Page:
Ketamine-assisted therapy to make its start in Nelson to help address mental health crisis
With mental illness and disorders causing concerning questions in the saga of street culture issues besetting communities across B.C., there is a ketamine-assisted therapy being offered in Nelson that could offer some answers.
As the region’s only legal psychedelic therapy option, Understory Wellness is a ketamine-assisted therapy business opening in Nelson and the Kootenays this September, with some impressive results already achieved on Vancouver Island in this regard.
The team of healthcare professionals assembled through Understory Wellness — which includes nurses, social workers, doctors, psychologists and psychiatrists — is bringing forth a “unique” group therapy model, said Eric Eligh, operations and community relations lead for Understory Wellness.
The model could “address the current mental health crisis,” he said. “(W)e’re committed to addressing the mental health crisis by highlighting our collective capacity for change. We recognize that to tackle the biggest challenges we face globally and in our communities, we must cultivate greater resilience and the ability to collaborate effectively.
“We do this by addressing the root causes of mental health instead of surface-level symptoms. Many people struggle with mental health issues, and traditional approaches have limited benefits for some.”
The group program works from the inspiration that community is central to healing, said Eligh.
“Many of us get hurt in community through our family, social, professional, or romantic relationships. It reasons that healing ourselves and our connection to others is best done through an intentional supportive community,” he said.
The program is a 12-week resilience program that brings together psychological theories, principles and practices, giving people the opportunity to learn about how their nervous system and its reactions work, practice being vulnerable and developing their distress tolerance and support others by being a witness to the process and sharing the humanity they see in their group members.
Three ketamine experiences are utilized as a tool to help people go deeper and move beyond the self-limiting thoughts and beliefs, said Eligh.
“Our program is designed for those with anxiety disorders, depressive disorders, PTSD, and substance use disorders,” he said.
By using a team of physicians, nurses, therapists, psychologists, social workers and psychiatrists to support people, the program and medicine offered are legal because it is provided by a medical team.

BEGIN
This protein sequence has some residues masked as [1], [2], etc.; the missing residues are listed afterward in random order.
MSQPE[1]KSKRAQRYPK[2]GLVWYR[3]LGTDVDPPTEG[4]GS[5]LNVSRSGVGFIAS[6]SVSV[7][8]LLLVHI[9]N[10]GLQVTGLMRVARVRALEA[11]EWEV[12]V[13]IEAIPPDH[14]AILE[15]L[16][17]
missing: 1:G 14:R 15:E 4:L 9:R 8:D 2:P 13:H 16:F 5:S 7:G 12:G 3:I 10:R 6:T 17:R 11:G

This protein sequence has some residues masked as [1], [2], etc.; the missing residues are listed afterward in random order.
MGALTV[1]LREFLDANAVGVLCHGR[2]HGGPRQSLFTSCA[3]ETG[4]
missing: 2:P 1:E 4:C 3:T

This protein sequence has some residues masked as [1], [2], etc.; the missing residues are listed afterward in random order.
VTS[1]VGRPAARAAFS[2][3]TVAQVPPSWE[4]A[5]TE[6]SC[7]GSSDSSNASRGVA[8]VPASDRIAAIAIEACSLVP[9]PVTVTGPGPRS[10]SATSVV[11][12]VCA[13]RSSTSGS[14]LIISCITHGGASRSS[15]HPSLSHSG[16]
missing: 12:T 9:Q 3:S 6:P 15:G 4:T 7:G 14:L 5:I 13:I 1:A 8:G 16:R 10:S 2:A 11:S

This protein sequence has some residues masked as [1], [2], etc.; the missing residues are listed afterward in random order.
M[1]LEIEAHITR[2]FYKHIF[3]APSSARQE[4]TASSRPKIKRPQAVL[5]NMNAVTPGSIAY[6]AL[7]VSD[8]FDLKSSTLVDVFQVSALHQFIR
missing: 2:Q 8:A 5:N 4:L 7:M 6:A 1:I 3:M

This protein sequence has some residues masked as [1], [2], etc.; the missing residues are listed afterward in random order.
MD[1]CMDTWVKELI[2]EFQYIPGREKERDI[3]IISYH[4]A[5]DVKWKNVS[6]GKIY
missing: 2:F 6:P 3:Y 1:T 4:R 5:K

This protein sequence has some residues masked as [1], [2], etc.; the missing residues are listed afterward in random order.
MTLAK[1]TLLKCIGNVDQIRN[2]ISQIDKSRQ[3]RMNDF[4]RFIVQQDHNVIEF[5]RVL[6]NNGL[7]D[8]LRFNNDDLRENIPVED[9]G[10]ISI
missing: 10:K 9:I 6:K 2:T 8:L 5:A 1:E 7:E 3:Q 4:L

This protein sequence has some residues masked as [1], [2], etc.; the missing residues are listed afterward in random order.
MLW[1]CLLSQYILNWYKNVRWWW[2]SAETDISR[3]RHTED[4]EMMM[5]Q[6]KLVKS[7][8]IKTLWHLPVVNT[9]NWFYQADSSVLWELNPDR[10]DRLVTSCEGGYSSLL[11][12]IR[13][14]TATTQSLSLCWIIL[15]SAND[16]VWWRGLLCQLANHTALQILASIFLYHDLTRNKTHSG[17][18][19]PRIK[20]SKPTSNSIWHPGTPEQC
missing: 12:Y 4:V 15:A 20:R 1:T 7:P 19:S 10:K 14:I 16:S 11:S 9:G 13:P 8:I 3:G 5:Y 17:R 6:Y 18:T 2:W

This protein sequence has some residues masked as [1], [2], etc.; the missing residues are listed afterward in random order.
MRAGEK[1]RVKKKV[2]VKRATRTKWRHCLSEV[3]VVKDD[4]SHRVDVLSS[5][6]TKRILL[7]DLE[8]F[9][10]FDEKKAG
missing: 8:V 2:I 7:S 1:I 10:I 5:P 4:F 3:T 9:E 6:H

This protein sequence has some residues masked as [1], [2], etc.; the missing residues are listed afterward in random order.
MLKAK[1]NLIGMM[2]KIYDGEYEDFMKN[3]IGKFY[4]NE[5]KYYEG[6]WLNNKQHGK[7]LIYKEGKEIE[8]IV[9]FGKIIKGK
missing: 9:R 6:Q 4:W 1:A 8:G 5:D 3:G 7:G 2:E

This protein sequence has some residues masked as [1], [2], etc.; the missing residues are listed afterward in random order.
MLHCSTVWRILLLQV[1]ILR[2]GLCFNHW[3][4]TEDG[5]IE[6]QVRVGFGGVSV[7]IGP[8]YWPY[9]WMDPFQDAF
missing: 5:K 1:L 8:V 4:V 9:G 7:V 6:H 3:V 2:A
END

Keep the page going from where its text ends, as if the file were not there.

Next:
Eligh pointed to Roots to Thrive, a program on Vancouver Island, that published its outcome data using a model that parallels what Understory is offering in the region.
The highlights from the article state that:
- Of those who screened positive for generalized anxiety disorder symptoms (GAD), 91 per cent had reduced scores, dropping into a milder category or had significant clinical improvements;
- Of those who screened positive for symptoms of depression, 79 per cent had reduced scores that dropped them into a milder category or had significant clinical improvements;
- Of those who screened positive for PTSD, 86 per cent left the program screening negative for PTSD; and
- Of those who screened positive for life/work impairments in romantic relationships, family relationships, work, friendships and socializing, parenting, education and self-care, 92 per cent had significant clinical improvements.
The article is available for further details on program design and patient outcomes at: https://www.frontiersin.org/articles/10.3389/fpsyt.2021.803279/full
Starting at the top
When Eligh relocated to Nelson he found the disparity between urban and rural mental health services was made very clear and that the top two chronic diseases in the region were mood and anxiety disorders, and depression.
Each had greater prevalence than the next three most common chronic diseases combined: asthma; diabetes; and COPD.
“On top of that, the prevalence of mood and anxiety disorders and depression in the Kootenays was higher than that of the pre-pandemic provincial average, which likely has only increased,” said Eligh.
His first encounter with the model and group ketamine-assisted therapy was during participation in the Roots to Thrive program’s second cohort on Vancouver Island.
“As a healthcare provider diagnosed with burnout, I was offered a spot in the program which proved to be a profound experience in realizing how much fear and anxiety I had been carrying around that was keeping me from being authentic in relationships,” he said. “Following the program, I continued to work and train with Roots to Thrive for a year, supporting the development and delivery of their groups.
“I was fortunate to work for another ketamine-assisted therapy program in Vancouver, where individual therapy was offered. These experiences made it clear to me that community and the development of intentional practices were as important as medicine in the healing process.
People can access the therapy through the Understory Wellness website at understorywellness.com, and under the “ketamine therapy tab” and the “apply” tab, there are details, including program highlights, eligibility requirements, exclusion situations, the option to book a 15-minute consult with an intake nurse, a referral form and cost.
A referral from a physician, nurse practitioner or psychiatrist is required to enter the program. If people cannot obtain a referral, Understory will discuss accessing a clinician.
The Nelson group starts on Sept. 12.